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SkyOrbiter UAVs Will Fly for Years at a Time and Provide Global Internet Access

Zothecula (1870348) writes | just now

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Zothecula (1870348) writes "The internet has become a critical means of communication during humanitarian crises and a crucial everyday tool for people around the world. Now, a Portuguese company wants to make sure everyone has access to it. Quarkson plans to use SkyOrbiter unmanned aerial vehicles (UAVs) to transmit internet access "to every corner of the world.""
Link to Original Source

People Are Charging Their iPhone 6 In The Microwave After Falling For Hoax

Diggester (2492316) writes | 14 minutes ago

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Diggester (2492316) writes "Folks at 4Chan seem to have successfully trolled plenty of Apple iPhone owners. Some witty people spread the rumour that the new iPhone can now be charged in any microwave courtesy of the new and improved iOS 8. They decided to name this ‘hot’ feature the Apple Wave which was said to be a super-fast way of charging the device. It’s obvious how cleanly they went about advertising it the ‘Apple’ way."
Link to Original Source

Former Assistant Secretary of Energy to Obama says: Climate Science is not settl

Zecheus (1072058) writes | 49 minutes ago

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Zecheus (1072058) writes "Steven E. Koonin in an article published this weekend of the People's Climate March summarizes the "very, very difficult" problem for the climate science research community. There are hard questions, and the climate models today are not dependable. He warns against declaring climate science as either 'settled' or a 'hoax', because neither declarations advance the public discourse of politicians or diplomats who are developing the policies of environmental management."
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FDA issues final guidance for mobile medical apps developers

Anonymous Coward writes | about an hour ago

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An anonymous reader writes "The US Food and Drug Administration (FDA) has issued final guidance for developers of mobile medical applications (commonly known as apps). These apps are basically software programs that run on mobile communication devices and perform the same functions as traditional medical devices."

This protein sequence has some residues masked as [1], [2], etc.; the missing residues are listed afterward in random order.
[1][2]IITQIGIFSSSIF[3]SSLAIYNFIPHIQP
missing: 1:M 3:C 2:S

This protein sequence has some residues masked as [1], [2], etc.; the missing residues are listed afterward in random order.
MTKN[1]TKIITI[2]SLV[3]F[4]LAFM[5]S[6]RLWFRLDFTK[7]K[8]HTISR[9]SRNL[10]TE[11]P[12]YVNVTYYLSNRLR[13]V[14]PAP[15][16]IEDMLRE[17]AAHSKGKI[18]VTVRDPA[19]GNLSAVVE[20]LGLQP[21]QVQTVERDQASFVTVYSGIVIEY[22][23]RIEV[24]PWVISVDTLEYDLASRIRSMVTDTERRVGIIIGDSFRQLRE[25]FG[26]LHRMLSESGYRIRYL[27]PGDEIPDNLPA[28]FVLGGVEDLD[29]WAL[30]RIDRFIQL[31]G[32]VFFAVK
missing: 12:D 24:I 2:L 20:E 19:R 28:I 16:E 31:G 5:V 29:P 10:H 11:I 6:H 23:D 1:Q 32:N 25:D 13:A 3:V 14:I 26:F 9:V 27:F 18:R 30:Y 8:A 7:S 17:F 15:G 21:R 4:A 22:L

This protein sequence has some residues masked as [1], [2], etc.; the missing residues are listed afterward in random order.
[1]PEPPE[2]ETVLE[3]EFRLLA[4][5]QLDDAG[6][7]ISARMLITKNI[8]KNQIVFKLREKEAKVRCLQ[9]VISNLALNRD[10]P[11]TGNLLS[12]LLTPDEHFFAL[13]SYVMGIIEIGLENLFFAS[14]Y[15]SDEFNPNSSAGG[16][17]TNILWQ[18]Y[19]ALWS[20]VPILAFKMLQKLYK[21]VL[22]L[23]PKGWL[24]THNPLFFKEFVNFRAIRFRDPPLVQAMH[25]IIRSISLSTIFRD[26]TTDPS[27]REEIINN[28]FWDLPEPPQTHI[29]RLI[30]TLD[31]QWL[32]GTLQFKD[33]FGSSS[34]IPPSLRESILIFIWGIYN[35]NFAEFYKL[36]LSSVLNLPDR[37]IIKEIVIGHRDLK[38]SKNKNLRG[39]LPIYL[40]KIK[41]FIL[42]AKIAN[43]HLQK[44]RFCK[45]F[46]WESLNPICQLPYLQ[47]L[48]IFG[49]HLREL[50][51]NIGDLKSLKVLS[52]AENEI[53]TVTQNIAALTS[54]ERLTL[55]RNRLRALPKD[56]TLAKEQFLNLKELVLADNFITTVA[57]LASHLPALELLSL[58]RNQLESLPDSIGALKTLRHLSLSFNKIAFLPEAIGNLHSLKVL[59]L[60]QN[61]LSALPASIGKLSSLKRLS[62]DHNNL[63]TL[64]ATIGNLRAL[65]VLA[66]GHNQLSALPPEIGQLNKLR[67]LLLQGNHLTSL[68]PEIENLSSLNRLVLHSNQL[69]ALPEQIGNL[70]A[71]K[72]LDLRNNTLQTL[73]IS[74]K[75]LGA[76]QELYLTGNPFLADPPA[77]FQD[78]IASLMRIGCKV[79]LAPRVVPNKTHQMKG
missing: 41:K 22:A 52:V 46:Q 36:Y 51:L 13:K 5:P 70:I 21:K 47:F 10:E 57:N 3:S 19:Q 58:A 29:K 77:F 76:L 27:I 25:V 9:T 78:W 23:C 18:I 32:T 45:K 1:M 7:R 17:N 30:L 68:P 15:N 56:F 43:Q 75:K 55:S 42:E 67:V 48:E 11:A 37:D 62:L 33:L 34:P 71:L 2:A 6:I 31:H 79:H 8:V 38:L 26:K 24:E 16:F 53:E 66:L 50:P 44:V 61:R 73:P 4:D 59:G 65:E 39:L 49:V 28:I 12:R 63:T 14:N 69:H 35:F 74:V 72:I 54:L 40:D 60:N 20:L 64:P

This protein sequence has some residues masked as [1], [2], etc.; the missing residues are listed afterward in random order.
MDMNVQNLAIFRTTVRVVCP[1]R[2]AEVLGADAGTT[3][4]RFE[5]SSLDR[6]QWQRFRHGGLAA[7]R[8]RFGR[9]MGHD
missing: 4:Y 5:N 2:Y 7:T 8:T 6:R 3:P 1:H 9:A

Link to Original Source

Kickstarter lays down new rules for when a project fails

Anonymous Coward writes | 1 hour ago

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An anonymous reader writes "In a blog post, Kickstarter announced several updates to its terms of use for projects. From the article: "Kickstarter has iterated on its policies several times since it launched in 2009, with the most recent wave of revisions surrounding the site's transition from only posting projects cleared by the staff to clearing all projects that meet a basic set of criteria. Even still, some projects lack clear goals, encounter setbacks, or fail to deliver, like the myIDkey project that has burned through $3.5 million without yet to distributing a finished product. The most recent terms revision is timely: on Thursday, science fiction author Neal Stephenson announced that a game he Kickstarted in 2012 with $526,000 in funding was officially canceled.""

The Raid-Proof Hosting Technology Behind 'The Pirate Bay'

HughPickens.com (3830033) writes | yesterday

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HughPickens.com (3830033) writes "Ernesto reports at TorrentFreak that despite its massive presence the Pirate Bay doesn't have a giant server park but operates from the cloud, on virtual machines that can be quickly moved if needed. The site uses 21 “virtual machines” (VMs) hosted at different providers, up four machines from two years ago, in part due to the steady increase in traffic. Eight of the VM's are used for serving the web pages, searches take up another six machines, and the site’s database currently runs on two VMs. The remaining five virtual machines are used for load balancing, statistics, the proxy site on port 80, torrent storage and for the controller. In total the VMs use 182 GB of RAM and 94 CPU cores. The total storage capacity is 620 GB. One interesting aspect of The Pirate Bay is that all virtual machines are hosted with commercial cloud hosting providers, who have no clue that The Pirate Bay is among their customers. "Moving to the cloud lets TPB move from country to country, crossing borders seamlessly without downtime. All the servers don’t even have to be hosted with the same provider, or even on the same continent." All traffic goes through the load balancer, which masks what the other VMs are doing. This also means that none of the IP-addresses of the cloud hosting providers are publicly linked to TPB. For now, the most vulnerable spot appears to be the site’s domain. Just last year TPB burnt through five separate domain names due to takedown threats from registrars. But then again, this doesn’t appear to be much of a concern for TPB as the operators have dozens of alternative domain names standing by."